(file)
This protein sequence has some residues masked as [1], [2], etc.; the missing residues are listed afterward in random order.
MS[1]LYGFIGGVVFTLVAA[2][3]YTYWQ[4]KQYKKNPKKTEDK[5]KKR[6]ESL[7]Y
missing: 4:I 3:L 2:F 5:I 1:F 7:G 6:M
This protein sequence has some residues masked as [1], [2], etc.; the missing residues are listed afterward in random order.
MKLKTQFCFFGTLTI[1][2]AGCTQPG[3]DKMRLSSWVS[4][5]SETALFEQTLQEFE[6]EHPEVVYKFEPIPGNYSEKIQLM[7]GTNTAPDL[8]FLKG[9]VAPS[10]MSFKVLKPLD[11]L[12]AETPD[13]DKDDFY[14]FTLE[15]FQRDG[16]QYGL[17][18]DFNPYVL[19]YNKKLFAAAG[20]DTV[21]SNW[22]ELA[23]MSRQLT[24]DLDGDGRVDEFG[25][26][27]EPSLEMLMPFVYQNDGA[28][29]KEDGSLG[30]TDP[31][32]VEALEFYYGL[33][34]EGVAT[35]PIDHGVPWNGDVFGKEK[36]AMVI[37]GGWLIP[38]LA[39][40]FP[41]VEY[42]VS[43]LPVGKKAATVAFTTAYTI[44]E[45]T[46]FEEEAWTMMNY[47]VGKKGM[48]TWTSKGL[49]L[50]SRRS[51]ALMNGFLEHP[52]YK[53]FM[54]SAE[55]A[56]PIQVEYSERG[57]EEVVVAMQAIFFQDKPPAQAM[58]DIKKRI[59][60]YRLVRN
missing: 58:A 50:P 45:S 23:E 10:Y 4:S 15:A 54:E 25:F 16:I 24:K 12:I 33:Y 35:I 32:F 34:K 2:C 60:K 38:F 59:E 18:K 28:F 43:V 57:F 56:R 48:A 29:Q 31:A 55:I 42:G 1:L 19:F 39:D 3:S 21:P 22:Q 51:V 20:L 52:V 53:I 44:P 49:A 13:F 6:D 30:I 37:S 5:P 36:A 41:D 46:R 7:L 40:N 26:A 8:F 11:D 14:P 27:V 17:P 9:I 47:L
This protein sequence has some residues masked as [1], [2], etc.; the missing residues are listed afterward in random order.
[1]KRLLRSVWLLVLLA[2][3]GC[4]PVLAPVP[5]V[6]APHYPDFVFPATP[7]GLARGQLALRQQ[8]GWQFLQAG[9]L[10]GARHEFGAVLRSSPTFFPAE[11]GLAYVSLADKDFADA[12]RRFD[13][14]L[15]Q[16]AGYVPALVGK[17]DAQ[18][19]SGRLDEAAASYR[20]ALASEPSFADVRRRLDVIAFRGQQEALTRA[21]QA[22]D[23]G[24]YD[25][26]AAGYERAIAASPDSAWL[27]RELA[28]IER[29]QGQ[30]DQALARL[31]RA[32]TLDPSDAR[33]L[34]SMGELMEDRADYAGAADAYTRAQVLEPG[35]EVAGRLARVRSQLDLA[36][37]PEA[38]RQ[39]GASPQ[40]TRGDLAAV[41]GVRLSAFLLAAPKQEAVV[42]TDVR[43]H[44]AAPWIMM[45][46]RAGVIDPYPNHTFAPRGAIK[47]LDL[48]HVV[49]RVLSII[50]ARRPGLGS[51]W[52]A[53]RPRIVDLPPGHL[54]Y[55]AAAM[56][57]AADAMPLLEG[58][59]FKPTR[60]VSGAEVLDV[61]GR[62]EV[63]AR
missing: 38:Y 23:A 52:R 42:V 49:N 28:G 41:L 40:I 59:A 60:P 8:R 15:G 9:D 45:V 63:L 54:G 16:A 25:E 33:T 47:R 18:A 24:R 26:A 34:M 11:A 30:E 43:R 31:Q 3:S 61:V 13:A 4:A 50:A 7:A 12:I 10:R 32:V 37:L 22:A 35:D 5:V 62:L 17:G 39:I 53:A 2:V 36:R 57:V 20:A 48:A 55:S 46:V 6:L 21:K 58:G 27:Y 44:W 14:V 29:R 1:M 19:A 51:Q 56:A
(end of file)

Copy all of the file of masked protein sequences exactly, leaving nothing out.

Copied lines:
This protein sequence has some residues masked as [1], [2], etc.; the missing residues are listed afterward in random order.
MS[1]LYGFIGGVVFTLVAA[2][3]YTYWQ[4]KQYKKNPKKTEDK[5]KKR[6]ESL[7]Y
missing: 4:I 3:L 2:F 5:I 1:F 7:G 6:M
This protein sequence has some residues masked as [1], [2], etc.; the missing residues are listed afterward in random order.
MKLKTQFCFFGTLTI[1][2]AGCTQPG[3]DKMRLSSWVS[4][5]SETALFEQTLQEFE[6]EHPEVVYKFEPIPGNYSEKIQLM[7]GTNTAPDL[8]FLKG[9]VAPS[10]MSFKVLKPLD[11]L[12]AETPD[13]DKDDFY[14]FTLE[15]FQRDG[16]QYGL[17][18]DFNPYVL[19]YNKKLFAAAG[20]DTV[21]SNW[22]ELA[23]MSRQLT[24]DLDGDGRVDEFG[25][26][27]EPSLEMLMPFVYQNDGA[28][29]KEDGSLG[30]TDP[31][32]VEALEFYYGL[33][34]EGVAT[35]PIDHGVPWNGDVFGKEK[36]AMVI[37]GGWLIP[38]LA[39][40]FP[41]VEY[42]VS[43]LPVGKKAATVAFTTAYTI[44]E[45]T[46]FEEEAWTMMNY[47]VGKKGM[48]TWTSKGL[49]L[50]SRRS[51]ALMNGFLEHP[52]YK[53]FM[54]SAE[55]A[56]PIQVEYSERG[57]EEVVVAMQAIFFQDKPPAQAM[58]DIKKRI[59][60]YRLVRN
missing: 58:A 50:P 45:S 23:E 10:Y 4:S 15:A 54:E 25:F 16:I 24:K 12:I 33:Y 35:I 32:F 34:K 2:C 60:K 38:F 59:E 18:K 28:F 43:V 57:F 56:R 48:A 29:Q 31:A 55:I 42:G 1:L 19:F 39:D 3:S 21:P 22:Q 51:V 20:L 52:V 53:I 44:P 49:A 13:F 6:D 30:I 37:S 5:P 36:A 41:D 46:R 7:L 40:N 26:A 8:F 11:D 14:P 27:V 17:P 9:I 47:L
This protein sequence has some residues masked as [1], [2], etc.; the missing residues are listed afterward in random order.
[1]KRLLRSVWLLVLLA[2][3]GC[4]PVLAPVP[5]V[6]APHYPDFVFPATP[7]GLARGQLALRQQ[8]GWQFLQAG[9]L[10]GARHEFGAVLRSSPTFFPAE[11]GLAYVSLADKDFADA[12]RRFD[13][14]L[15]Q[16]AGYVPALVGK[17]DAQ[18][19]SGRLDEAAASYR[20]ALASEPSFADVRRRLDVIAFRGQQEALTRA[21]QA[22]D[23]G[24]YD[25][26]AAGYERAIAASPDSAWL[27]RELA[28]IER[29]QGQ[30]DQALARL[31]RA[32]TLDPSDAR[33]L[34]SMGELMEDRADYAGAADAYTRAQVLEPG[35]EVAGRLARVRSQLDLA[36][37]PEA[38]RQ[39]GASPQ[40]TRGDLAAV[41]GVRLSAFLLAAPKQEAVV[42]TDVR[43]H[44]AAPWIMM[45][46]RAGVIDPYPNHTFAPRGAIK[47]LDL[48]HVV[49]RVLSII[50]ARRPGLGS[51]W[52]A[53]RPRIVDLPPGHL[54]Y[55]AAAM[56][57]AADAMPLLEG[58][59]FKPTR[60]VSGAEVLDV[61]GR[62]EV[63]AR
missing: 38:Y 23:A 52:R 42:V 49:N 28:G 41:L 40:I 59:A 60:P 8:R 15:G 9:D 45:V 63:L 54:G 16:A 25:E 33:T 47:R 18:A 24:R 26:A 34:M 11:A 30:E 43:R 31:Q 3:S 61:V 13:A 4:A 50:A 7:A 12:I 10:R 32:V 37:L 22:A 35:D 5:V 62:L 17:G 39:I 53:A 2:V 36:R 57:V 20:A 48:A 55:S 46:V 6:L 21:K 58:G 27:Y 44:W 14:V 29:R 1:M 19:A 51:Q 56:A